CAIRO -- Hosni Mubarak, 83 years old and ailing, goes on trial Wednesday on charges of corruption and ordering the killing of protesters during the 18-day uprising that toppled him, and many Egyptians are celebrating the chance at retribution against a longtime authoritarian ruler.
But they also question whether the trial will truly break with the injustices of the past. Some worry that Egypt's new military rulers are touting the trial as proof that democratic reform has been accomplished, even as activists argue that far deeper change is still needed.
"I am a little worried that if Mubarak is tried and convicted people will take that to be the end of the revolution. They will say that the revolution has realized its goals. This should not be the case," said Tareq Shalaby, a 27-year-old social media consultant who was among the hundreds of thousands of protesters who thronged Cairo's Tahrir Square and sites in other cities during the uprising.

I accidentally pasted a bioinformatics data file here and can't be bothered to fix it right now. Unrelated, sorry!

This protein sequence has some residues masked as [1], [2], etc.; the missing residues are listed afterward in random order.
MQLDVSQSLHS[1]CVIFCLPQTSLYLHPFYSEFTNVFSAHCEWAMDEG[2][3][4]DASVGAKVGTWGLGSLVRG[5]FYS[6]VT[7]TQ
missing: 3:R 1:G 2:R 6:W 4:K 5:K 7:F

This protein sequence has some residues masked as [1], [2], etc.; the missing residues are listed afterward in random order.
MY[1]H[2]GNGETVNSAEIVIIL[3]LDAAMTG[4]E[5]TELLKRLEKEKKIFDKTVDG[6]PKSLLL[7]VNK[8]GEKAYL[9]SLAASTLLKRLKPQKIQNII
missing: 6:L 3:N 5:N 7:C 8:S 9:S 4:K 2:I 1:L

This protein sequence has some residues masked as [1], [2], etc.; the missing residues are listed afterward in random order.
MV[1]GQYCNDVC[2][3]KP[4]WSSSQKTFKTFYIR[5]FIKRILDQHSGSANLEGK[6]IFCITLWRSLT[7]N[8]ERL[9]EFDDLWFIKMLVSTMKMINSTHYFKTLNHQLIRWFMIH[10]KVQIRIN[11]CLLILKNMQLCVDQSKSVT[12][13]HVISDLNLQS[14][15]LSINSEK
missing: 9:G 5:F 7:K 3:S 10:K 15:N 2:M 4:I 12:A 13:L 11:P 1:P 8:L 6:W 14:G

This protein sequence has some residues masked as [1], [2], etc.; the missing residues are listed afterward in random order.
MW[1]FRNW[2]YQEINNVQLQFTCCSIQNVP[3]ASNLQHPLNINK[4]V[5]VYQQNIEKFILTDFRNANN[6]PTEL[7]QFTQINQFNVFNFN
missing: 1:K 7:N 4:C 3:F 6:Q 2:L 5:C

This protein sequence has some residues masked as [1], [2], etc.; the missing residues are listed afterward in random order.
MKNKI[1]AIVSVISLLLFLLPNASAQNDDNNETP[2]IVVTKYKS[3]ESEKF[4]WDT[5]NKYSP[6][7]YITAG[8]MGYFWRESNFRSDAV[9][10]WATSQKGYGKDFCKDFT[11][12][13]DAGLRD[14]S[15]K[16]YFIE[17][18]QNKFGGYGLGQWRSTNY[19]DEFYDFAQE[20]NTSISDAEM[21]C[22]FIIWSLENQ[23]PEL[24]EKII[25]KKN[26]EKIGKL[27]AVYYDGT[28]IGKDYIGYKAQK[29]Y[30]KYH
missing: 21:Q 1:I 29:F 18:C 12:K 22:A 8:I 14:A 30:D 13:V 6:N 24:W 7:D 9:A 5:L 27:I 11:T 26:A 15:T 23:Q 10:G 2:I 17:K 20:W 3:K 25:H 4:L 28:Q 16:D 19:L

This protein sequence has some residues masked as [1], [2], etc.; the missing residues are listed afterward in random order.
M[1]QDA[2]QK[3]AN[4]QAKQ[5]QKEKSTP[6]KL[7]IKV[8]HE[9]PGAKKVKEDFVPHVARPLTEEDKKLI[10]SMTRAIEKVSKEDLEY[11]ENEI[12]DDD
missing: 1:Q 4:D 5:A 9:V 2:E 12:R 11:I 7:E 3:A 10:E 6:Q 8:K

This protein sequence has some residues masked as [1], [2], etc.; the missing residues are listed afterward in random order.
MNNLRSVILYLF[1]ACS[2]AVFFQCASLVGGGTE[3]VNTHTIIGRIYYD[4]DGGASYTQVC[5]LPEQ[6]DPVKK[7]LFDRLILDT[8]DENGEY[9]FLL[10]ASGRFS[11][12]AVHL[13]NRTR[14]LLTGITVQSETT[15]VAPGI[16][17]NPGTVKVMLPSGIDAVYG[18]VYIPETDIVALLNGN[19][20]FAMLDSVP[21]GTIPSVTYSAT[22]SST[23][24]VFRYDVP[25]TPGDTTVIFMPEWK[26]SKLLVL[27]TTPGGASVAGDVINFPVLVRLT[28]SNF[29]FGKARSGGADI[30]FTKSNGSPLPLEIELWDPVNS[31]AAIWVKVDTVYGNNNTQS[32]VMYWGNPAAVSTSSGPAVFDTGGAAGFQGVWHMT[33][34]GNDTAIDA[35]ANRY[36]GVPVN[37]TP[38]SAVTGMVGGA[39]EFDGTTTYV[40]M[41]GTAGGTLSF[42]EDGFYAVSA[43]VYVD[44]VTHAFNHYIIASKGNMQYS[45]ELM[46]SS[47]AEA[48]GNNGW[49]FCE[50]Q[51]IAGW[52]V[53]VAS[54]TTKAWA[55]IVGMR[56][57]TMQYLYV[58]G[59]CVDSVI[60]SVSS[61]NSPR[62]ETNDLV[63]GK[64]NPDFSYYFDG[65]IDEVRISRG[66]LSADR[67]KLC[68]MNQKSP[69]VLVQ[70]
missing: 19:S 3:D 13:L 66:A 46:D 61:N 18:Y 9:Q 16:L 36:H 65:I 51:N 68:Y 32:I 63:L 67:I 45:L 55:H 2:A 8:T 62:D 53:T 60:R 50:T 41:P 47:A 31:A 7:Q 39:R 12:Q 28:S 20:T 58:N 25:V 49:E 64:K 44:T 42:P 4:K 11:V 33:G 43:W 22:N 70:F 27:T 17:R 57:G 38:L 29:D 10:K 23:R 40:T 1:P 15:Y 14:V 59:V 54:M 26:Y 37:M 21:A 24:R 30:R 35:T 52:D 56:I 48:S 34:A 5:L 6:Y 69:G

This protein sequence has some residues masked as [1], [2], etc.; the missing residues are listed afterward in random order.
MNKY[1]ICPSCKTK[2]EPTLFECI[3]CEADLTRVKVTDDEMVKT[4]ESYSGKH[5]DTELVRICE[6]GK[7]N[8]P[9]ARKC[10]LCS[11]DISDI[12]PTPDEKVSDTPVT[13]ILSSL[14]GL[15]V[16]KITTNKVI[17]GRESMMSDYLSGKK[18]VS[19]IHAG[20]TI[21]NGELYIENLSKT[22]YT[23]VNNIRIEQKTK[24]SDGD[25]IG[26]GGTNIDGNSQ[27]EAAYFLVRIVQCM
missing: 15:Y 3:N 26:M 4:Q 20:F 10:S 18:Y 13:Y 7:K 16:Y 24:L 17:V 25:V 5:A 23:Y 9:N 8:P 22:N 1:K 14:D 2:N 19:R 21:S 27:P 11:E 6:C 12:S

The prosecution of the ousted president is an unprecedented moment in the Arab world, the first time a modern Mideast leader has been put on trial fully by his own people.
The closest event to it was former Iraqi leader Saddam Hussein's trial, but his capture came at the hands of U.S. troops in 2003 and his special tribunal was set up with extensive consultation with American officials and international experts.
Tunisia's deposed president, Zine El Abidine Ben Ali, has been tried and convicted several times since his fall several weeks before Mubarak's, but all in absentia and he remains in exile in Saudi Arabia.
Mubarak, who ruled with unquestioned power for 29 years, is expected to appear during the trial sitting in a cage set up for him and his co-defendants, including his two sons and his former interior minister. The charges could bring a death sentence, traditionally carried out by hanging.